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Developers run macOS Ventura on unsupported Macs

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When Apple announced macOS Ventura in June at WWDC 2022, the company also revealed that multiple older Macs were officially discontinued, including the beloved “trash can” Mac Pro and the very first MacBook Pro with Touch Bar. However, a group of developers have been working on a tool that will let users run macOS Ventura on unsupported Macs.

OpenCore Legacy Patcher” (or just OCLP) is a tool that allows older Macs to run macOS Big Sur and Monterey without official support from Apple. The tool is based on the same OpenCore bootloader used for Hackintosh, which is a well-known method for running macOS on regular PCs.

The developers behind OCLP told ArsTechnica that supporting macOS Ventura won’t be easy, but that the team has already “made progress in some crucial areas,” which should allow owners of some older Macs to keep them updated for a bit longer. It’s worth noting that tools like this have been around for years, ever since the PowerPC era of Macs.

But how exactly do these tools work, and what’s the challenge with macOS Ventura? The thing is, in the past when Apple discontinued some specific Mac model with a new version of macOS, that version usually still ran on other Macs that shared the same CPU as the discontinued Mac.

For example, macOS Monterey dropped support for most Macs released between 2012 and 2014 that use third- and fourth-generation Intel CPUs. However, macOS Monterey still officially runs on the 2013 Mac Pro and 2014 Mac mini, which are also equipped with older Intel processors. This makes it easier for developers to modify the system to run on Macs no longer supported by Apple.

What changes with macOS Ventura?

As for macOS Ventura, it no longer supports any Macs with Intel CPUs older than the seventh generation, and for this reason, Apple has removed most of the drivers used by these older Macs. This includes drivers for non-Force Touch trackpads, Intel Ethernet controllers, Nvidia GPUs, and more.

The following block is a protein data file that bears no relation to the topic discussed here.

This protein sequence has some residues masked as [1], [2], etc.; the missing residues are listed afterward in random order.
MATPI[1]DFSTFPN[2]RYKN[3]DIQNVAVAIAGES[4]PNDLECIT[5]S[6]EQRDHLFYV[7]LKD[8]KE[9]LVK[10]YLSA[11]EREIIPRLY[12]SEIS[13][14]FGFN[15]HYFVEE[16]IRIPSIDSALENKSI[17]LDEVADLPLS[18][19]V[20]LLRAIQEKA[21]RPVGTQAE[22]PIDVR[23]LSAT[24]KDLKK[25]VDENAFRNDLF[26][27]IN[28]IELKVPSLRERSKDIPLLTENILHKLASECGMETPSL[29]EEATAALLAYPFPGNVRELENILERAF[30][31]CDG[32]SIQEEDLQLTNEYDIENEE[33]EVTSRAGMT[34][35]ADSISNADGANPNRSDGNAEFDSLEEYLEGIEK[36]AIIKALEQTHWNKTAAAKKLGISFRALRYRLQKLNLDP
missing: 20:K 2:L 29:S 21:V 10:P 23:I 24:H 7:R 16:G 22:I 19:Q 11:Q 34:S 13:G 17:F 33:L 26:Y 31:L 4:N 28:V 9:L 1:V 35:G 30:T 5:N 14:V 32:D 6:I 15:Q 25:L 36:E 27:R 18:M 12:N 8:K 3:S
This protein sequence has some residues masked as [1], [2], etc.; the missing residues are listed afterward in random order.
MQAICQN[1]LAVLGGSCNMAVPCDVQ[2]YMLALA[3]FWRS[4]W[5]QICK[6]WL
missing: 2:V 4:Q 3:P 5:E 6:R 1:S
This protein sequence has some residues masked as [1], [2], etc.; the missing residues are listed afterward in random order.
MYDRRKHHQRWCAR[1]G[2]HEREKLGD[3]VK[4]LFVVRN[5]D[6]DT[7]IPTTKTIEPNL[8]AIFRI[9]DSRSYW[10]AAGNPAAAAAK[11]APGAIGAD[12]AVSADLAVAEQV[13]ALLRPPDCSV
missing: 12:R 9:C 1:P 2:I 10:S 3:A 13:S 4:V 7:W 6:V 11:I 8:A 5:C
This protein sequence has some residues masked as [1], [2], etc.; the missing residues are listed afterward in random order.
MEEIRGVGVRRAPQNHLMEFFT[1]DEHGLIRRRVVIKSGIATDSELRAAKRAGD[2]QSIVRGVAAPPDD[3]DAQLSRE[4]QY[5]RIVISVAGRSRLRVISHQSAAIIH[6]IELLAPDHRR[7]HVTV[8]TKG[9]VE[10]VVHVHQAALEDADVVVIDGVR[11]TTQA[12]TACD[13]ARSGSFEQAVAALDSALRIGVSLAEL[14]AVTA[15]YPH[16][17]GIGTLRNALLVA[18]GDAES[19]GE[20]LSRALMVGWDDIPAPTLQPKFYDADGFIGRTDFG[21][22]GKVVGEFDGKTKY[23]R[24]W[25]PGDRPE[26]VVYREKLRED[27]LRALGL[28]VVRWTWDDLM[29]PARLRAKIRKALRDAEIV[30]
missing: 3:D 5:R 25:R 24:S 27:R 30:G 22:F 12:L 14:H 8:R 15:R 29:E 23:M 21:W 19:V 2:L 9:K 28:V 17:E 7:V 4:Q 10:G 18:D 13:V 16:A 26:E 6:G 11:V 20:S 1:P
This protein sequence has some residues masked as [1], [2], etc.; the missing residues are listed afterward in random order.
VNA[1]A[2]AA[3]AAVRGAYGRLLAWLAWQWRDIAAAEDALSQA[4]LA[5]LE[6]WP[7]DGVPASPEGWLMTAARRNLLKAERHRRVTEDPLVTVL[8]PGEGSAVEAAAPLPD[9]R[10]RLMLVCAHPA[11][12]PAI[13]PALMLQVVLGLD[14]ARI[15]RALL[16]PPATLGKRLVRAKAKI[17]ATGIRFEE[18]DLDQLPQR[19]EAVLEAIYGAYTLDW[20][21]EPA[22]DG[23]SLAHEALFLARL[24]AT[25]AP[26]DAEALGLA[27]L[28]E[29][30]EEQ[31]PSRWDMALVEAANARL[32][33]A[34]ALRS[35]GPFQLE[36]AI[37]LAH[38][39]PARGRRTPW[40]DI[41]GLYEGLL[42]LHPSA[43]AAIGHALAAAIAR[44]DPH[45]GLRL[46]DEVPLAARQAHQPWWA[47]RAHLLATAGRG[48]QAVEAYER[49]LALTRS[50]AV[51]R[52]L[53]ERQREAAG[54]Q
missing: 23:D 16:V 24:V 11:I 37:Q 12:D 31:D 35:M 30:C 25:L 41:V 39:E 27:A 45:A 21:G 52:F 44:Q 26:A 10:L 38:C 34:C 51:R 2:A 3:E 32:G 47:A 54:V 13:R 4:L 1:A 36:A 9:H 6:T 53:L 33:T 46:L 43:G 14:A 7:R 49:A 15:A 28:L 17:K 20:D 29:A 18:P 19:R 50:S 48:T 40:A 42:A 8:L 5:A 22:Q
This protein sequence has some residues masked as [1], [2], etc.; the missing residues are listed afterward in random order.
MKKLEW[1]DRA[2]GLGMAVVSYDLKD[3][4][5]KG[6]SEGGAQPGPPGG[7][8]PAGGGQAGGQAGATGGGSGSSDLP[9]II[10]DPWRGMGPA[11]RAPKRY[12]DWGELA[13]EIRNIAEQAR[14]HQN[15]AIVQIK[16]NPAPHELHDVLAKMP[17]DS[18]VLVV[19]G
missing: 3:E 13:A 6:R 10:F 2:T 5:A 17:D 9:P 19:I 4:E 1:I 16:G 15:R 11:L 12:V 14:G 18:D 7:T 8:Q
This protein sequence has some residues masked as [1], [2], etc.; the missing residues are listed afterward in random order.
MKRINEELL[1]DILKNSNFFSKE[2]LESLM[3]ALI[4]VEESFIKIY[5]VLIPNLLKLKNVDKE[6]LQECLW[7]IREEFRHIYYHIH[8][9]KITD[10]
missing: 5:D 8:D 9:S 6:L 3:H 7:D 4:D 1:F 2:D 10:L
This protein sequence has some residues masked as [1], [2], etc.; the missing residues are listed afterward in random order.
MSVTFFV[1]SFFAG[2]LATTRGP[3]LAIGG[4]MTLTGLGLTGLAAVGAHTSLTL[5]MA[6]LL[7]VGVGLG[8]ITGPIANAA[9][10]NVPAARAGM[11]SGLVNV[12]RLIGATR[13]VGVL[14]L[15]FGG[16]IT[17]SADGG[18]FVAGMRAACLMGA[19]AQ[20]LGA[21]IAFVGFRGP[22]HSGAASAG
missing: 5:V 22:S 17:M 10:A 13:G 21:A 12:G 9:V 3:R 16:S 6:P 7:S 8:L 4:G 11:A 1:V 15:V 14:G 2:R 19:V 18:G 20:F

The latest version of macOS, which is yet to be made available to the public, also requires CPUs with the AVX2 instruction set, as well as a new version of Metal that doesn’t work with older GPUs. Still, the OCLP developers have made some progress.

The team was able to run macOS Ventura without AVX2 instruction support thanks to old system files that are still part of the Rosetta 2 technology, which emulates features of an old CPU to run Intel apps on Apple Silicon Macs. Some older drivers have also been ported to run on macOS 13.

Progress has been made

This week, developer Mykola Grymalyuk showed macOS Ventura running on a 2008 Mac Pro, 2012 Mac mini, 2014 Mac mini, and a 2014 iMac. There’s still a lot of work to be done, but the OCLP team believes that owners of some older Macs will have the opportunity to run macOS Ventura without major compromises.

This is certainly not the ideal solution, but it’s interesting to see that people still find ways to continue using computers from a decade ago. Would you use this tool on your old Mac? Let us know in the comments below.

Keep in mind that macOS Ventura is currently available as beta software for developers. The official release is expected this fall.

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